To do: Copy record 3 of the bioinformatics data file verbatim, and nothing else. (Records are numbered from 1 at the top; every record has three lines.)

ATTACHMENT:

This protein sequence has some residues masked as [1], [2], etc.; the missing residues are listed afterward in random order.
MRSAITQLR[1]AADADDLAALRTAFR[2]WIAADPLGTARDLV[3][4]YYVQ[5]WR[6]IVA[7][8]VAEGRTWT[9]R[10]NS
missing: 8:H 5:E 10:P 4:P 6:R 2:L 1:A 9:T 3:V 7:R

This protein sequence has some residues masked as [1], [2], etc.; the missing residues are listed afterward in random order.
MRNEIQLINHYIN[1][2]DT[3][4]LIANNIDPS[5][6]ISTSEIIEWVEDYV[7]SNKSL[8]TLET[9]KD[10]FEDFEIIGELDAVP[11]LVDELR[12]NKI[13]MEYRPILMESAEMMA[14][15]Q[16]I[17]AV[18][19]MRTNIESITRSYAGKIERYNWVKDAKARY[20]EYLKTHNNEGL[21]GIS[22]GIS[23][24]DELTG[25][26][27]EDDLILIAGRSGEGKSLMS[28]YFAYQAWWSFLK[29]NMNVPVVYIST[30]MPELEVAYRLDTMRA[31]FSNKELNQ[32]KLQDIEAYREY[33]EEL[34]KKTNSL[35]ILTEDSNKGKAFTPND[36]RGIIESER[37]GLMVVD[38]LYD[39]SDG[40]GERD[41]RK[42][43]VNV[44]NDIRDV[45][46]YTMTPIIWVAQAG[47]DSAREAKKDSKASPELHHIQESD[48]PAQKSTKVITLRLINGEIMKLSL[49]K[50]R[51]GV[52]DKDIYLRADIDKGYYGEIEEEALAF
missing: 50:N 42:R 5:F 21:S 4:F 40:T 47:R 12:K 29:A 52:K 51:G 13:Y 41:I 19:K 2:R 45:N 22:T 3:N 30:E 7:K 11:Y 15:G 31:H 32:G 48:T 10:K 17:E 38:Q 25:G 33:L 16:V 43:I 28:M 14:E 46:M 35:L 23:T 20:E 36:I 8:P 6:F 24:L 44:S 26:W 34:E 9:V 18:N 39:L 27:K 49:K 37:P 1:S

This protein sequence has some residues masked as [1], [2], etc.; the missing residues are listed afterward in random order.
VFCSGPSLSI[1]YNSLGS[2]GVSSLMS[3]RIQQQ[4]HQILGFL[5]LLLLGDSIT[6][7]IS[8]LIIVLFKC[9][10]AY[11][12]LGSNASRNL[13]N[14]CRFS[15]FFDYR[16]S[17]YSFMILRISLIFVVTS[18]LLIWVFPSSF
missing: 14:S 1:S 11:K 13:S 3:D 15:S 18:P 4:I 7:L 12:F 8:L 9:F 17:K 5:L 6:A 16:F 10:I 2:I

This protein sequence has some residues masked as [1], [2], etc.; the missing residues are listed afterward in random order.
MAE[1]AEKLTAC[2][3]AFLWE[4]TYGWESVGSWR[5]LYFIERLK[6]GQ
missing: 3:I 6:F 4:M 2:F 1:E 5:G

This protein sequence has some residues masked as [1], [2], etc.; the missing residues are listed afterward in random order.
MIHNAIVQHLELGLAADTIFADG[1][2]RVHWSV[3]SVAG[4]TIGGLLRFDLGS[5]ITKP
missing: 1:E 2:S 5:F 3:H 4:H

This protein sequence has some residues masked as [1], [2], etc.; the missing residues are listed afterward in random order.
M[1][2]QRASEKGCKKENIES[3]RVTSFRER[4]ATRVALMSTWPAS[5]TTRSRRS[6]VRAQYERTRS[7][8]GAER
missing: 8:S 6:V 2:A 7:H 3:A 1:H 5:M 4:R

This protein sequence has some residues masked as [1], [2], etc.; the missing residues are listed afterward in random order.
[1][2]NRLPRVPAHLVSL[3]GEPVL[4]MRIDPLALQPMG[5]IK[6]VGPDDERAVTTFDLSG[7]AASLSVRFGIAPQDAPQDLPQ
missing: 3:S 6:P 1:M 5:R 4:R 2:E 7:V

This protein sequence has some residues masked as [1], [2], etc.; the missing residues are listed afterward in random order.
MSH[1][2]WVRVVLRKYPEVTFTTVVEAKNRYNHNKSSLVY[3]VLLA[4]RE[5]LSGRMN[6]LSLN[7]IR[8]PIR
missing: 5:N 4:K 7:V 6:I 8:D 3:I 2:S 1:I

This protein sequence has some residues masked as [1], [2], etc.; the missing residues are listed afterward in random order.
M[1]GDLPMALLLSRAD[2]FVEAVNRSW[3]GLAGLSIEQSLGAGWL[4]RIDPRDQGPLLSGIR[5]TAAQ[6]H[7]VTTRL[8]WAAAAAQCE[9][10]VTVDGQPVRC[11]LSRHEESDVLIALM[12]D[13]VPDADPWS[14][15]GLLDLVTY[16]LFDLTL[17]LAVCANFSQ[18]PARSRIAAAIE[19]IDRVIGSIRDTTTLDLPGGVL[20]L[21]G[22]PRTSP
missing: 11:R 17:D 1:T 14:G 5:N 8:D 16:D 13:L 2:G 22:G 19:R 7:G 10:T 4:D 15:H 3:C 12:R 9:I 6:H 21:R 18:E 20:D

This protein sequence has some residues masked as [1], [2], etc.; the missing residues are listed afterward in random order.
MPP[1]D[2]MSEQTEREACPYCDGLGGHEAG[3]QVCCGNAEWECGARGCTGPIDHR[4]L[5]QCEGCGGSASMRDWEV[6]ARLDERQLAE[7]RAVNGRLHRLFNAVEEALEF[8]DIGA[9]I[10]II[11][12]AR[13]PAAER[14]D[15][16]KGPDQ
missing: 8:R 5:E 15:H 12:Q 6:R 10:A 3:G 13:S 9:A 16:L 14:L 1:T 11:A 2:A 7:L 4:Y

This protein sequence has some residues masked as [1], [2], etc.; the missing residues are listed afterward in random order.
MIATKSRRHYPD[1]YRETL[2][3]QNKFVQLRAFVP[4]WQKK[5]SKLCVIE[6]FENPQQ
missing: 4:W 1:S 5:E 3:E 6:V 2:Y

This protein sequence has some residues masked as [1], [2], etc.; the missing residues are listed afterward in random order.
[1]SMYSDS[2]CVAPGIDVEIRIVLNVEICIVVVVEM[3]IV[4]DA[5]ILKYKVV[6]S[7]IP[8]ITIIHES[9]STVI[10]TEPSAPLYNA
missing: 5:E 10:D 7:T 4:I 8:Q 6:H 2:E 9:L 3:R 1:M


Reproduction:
This protein sequence has some residues masked as [1], [2], etc.; the missing residues are listed afterward in random order.
VFCSGPSLSI[1]YNSLGS[2]GVSSLMS[3]RIQQQ[4]HQILGFL[5]LLLLGDSIT[6][7]IS[8]LIIVLFKC[9][10]AY[11][12]LGSNASRNL[13]N[14]CRFS[15]FFDYR[16]S[17]YSFMILRISLIFVVTS[18]LLIWVFPSSF
missing: 14:S 1:S 11:K 13:S 3:D 15:S 18:P 4:I 7:L 12:F 8:L 9:F 17:K 5:L 6:A 16:F 10:I 2:I